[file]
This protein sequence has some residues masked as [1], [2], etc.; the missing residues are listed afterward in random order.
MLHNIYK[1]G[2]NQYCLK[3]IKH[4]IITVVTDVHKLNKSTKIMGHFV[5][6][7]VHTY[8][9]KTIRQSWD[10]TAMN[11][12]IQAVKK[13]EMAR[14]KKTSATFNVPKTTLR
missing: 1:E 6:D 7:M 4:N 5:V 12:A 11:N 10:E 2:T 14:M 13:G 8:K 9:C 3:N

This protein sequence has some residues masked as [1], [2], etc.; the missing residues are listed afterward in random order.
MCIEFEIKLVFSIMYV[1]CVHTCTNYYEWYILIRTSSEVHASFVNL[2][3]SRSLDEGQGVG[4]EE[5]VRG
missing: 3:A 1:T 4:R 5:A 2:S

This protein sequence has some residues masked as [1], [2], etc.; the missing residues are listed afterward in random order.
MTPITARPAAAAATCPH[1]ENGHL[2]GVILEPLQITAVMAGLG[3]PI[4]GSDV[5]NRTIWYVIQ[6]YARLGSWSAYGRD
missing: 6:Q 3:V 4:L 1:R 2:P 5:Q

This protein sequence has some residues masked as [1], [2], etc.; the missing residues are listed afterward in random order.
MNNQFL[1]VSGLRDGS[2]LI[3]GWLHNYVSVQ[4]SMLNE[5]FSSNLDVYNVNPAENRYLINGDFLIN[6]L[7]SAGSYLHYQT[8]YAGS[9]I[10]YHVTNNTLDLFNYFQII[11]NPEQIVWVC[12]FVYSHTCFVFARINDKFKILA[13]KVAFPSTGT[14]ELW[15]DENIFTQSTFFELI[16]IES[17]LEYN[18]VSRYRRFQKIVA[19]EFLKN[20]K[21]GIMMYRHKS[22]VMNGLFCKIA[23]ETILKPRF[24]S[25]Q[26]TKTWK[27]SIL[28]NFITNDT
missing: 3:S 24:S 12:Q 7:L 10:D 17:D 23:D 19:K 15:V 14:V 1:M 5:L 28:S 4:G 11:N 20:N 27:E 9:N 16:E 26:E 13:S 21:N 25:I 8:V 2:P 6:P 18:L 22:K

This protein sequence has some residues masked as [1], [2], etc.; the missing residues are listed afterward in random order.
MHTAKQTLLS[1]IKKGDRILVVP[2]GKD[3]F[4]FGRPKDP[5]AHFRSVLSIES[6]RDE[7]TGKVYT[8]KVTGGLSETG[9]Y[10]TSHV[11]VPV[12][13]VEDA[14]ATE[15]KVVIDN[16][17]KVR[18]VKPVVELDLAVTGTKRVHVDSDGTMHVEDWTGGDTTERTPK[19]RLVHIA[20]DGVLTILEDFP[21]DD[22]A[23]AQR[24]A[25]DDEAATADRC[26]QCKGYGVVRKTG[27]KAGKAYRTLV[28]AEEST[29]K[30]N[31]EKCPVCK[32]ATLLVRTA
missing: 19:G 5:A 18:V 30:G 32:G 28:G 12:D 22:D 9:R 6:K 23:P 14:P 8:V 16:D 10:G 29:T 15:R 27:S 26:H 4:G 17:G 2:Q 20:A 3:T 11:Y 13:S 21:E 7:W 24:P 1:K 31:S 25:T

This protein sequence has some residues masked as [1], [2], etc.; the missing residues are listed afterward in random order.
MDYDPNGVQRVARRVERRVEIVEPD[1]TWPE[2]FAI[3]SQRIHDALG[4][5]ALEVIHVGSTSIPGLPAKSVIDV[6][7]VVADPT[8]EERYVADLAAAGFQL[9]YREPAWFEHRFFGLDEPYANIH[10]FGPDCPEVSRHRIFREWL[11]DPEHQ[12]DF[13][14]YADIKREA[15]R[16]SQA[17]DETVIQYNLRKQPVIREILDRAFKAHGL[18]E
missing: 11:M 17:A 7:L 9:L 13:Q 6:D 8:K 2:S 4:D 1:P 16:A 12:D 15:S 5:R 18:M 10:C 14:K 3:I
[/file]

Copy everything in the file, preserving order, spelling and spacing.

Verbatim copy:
This protein sequence has some residues masked as [1], [2], etc.; the missing residues are listed afterward in random order.
MLHNIYK[1]G[2]NQYCLK[3]IKH[4]IITVVTDVHKLNKSTKIMGHFV[5][6][7]VHTY[8][9]KTIRQSWD[10]TAMN[11][12]IQAVKK[13]EMAR[14]KKTSATFNVPKTTLR
missing: 1:E 6:D 7:M 4:N 5:V 12:A 11:N 10:E 2:T 14:M 13:G 8:K 9:C 3:N

This protein sequence has some residues masked as [1], [2], etc.; the missing residues are listed afterward in random order.
MCIEFEIKLVFSIMYV[1]CVHTCTNYYEWYILIRTSSEVHASFVNL[2][3]SRSLDEGQGVG[4]EE[5]VRG
missing: 3:A 1:T 4:R 5:A 2:S

This protein sequence has some residues masked as [1], [2], etc.; the missing residues are listed afterward in random order.
MTPITARPAAAAATCPH[1]ENGHL[2]GVILEPLQITAVMAGLG[3]PI[4]GSDV[5]NRTIWYVIQ[6]YARLGSWSAYGRD
missing: 6:Q 3:V 4:L 1:R 2:P 5:Q

This protein sequence has some residues masked as [1], [2], etc.; the missing residues are listed afterward in random order.
MNNQFL[1]VSGLRDGS[2]LI[3]GWLHNYVSVQ[4]SMLNE[5]FSSNLDVYNVNPAENRYLINGDFLIN[6]L[7]SAGSYLHYQT[8]YAGS[9]I[10]YHVTNNTLDLFNYFQII[11]NPEQIVWVC[12]FVYSHTCFVFARINDKFKILA[13]KVAFPSTGT[14]ELW[15]DENIFTQSTFFELI[16]IES[17]LEYN[18]VSRYRRFQKIVA[19]EFLKN[20]K[21]GIMMYRHKS[22]VMNGLFCKIA[23]ETILKPRF[24]S[25]Q[26]TKTWK[27]SIL[28]NFITNDT
missing: 3:S 24:S 12:Q 7:L 10:D 17:D 23:D 19:K 15:V 14:V 1:M 5:L 28:S 4:G 11:N 20:N 27:E 9:N 16:E 26:E 13:S 21:N 25:I 8:V 2:P 6:P 18:L 22:K

This protein sequence has some residues masked as [1], [2], etc.; the missing residues are listed afterward in random order.
MHTAKQTLLS[1]IKKGDRILVVP[2]GKD[3]F[4]FGRPKDP[5]AHFRSVLSIES[6]RDE[7]TGKVYT[8]KVTGGLSETG[9]Y[10]TSHV[11]VPV[12][13]VEDA[14]ATE[15]KVVIDN[16][17]KVR[18]VKPVVELDLAVTGTKRVHVDSDGTMHVEDWTGGDTTERTPK[19]RLVHIA[20]DGVLTILEDFP[21]DD[22]A[23]AQR[24]A[25]DDEAATADRC[26]QCKGYGVVRKTG[27]KAGKAYRTLV[28]AEEST[29]K[30]N[31]EKCPVCK[32]ATLLVRTA
missing: 19:G 5:A 18:V 30:G 32:G 28:G 12:D 22:D 9:R 6:K 23:P 14:P 8:V 16:D 10:G 29:T 15:R 27:S 26:H 4:G 17:G 2:Q 20:A 3:T 11:Y 13:S 21:E 7:W 24:P 1:K 31:S 25:T

This protein sequence has some residues masked as [1], [2], etc.; the missing residues are listed afterward in random order.
MDYDPNGVQRVARRVERRVEIVEPD[1]TWPE[2]FAI[3]SQRIHDALG[4][5]ALEVIHVGSTSIPGLPAKSVIDV[6][7]VVADPT[8]EERYVADLAAAGFQL[9]YREPAWFEHRFFGLDEPYANIH[10]FGPDCPEVSRHRIFREWL[11]DPEHQ[12]DF[13][14]YADIKREA[15]R[16]SQA[17]DETVIQYNLRKQPVIREILDRAFKAHGL[18]E
missing: 11:M 17:A 7:L 9:L 13:Q 6:D 8:K 2:S 4:D 1:P 16:A 12:D 15:S 5:R 18:M 10:C 14:K 3:I